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Public Citizen to Bush: Withdraw Susan Dudley Nomination for Key Regulatory Agency

Nov. 13, 2006

Public Citizen to Bush: Withdraw Susan Dudley Nomination for Key Regulatory Agency

Dudley’s Radical Ideology and Close Ties to Industry Will Weaken Government Protections and Threaten Public Health and Safety

WASHINGTON, D.C. – The nomination of Susan Dudley as the country’s next regulatory czar should be withdrawn as a display of bipartisan cooperation, Public Citizen wrote in a letter sent to President Bush today as the U.S. Senate began hearings on the nomination.

Bush nominated Dudley to head the Office of Information and Regulatory Affairs (OIRA), which is a part of the White House Office of Management and Budget. OIRA is little known to the public but has enormous power to weaken, delay and eliminate hard-won regulations designed to protect the public in the workplace, on the highways and in their homes. It reviews protections instituted by such health, safety and environmental agencies as the National Highway Traffic Safety Administration (NHTSA), the Food and Drug Administration and the Environmental Protection Agency (EPA) – everything from auto safety standards to limits on industrial chemicals and air and water pollutants.

Although the administration knew of the OIRA vacancy since October 2005, Bush waited until August 2006, when Congress was out of session, to nominate the controversial Dudley for this key regulatory post.

“The enormous power that the OIRA administrator would wield over all public health, safety, environmental, civil rights, privacy and consumer safeguards makes this nomination too important an issue to leave to this lame-duck Congress,” Public Citizen President Joan Claybrook wrote in the letter.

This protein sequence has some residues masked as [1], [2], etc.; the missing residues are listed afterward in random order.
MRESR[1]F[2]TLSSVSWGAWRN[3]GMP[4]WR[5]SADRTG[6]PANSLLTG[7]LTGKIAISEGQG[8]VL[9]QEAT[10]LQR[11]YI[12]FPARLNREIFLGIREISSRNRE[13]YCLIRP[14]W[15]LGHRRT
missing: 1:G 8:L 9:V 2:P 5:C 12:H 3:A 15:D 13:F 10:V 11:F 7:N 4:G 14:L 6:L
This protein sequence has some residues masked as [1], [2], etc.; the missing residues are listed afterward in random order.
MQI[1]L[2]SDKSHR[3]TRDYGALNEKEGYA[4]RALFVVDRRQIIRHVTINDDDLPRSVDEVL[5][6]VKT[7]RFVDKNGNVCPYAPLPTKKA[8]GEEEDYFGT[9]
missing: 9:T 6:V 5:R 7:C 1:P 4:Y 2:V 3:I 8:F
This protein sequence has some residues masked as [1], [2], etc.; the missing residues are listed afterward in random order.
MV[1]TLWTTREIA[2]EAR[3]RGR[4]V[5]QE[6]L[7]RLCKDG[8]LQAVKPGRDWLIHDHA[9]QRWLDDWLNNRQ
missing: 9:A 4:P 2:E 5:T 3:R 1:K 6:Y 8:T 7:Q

Throughout her career, Dudley has consistently fought against government safeguards and advocated a radical, hands-off approach to regulating corporations. As director of regulatory studies at the industry-funded Mercatus Center, Dudley has advocated policies such as regulatory sunsets, or mandatory expiration dates for all protective standards, which would force agencies to plea for the continuation of critical safeguards. Mercatus receives funds from a who’s who of the oil and gas industries and their foundations.  

Dudley has sought to strike down countless environmental, health and safety rules, among them: the EPA’s attempts to reduce the amount of arsenic in drinking water and lower levels of disease-causing smog, NHTSA’s life-saving air bag regulations and the Department of Transportation’s hours-of-service rules to keep sleep-deprived truck drivers off the roads.  

“If allowed to serve as OIRA administrator, Dudley would continue her anti-regulatory agenda from a position with enormous power over federal health, safety and environmental protections,” said Claybrook. “She would come to this office with an extremist agenda that would destroy the federal government’s ability to protect the public. The public cannot afford to pay that price.”

The Senate Committee on Homeland Security and Governmental Affairs hearing will begin today at 2:30 p.m. in the Dirksen Senate Office Building, Room 342.

To read Public Citizen’s letter and learn more about why Susan Dudley is unfit to head this important regulatory agency, click here.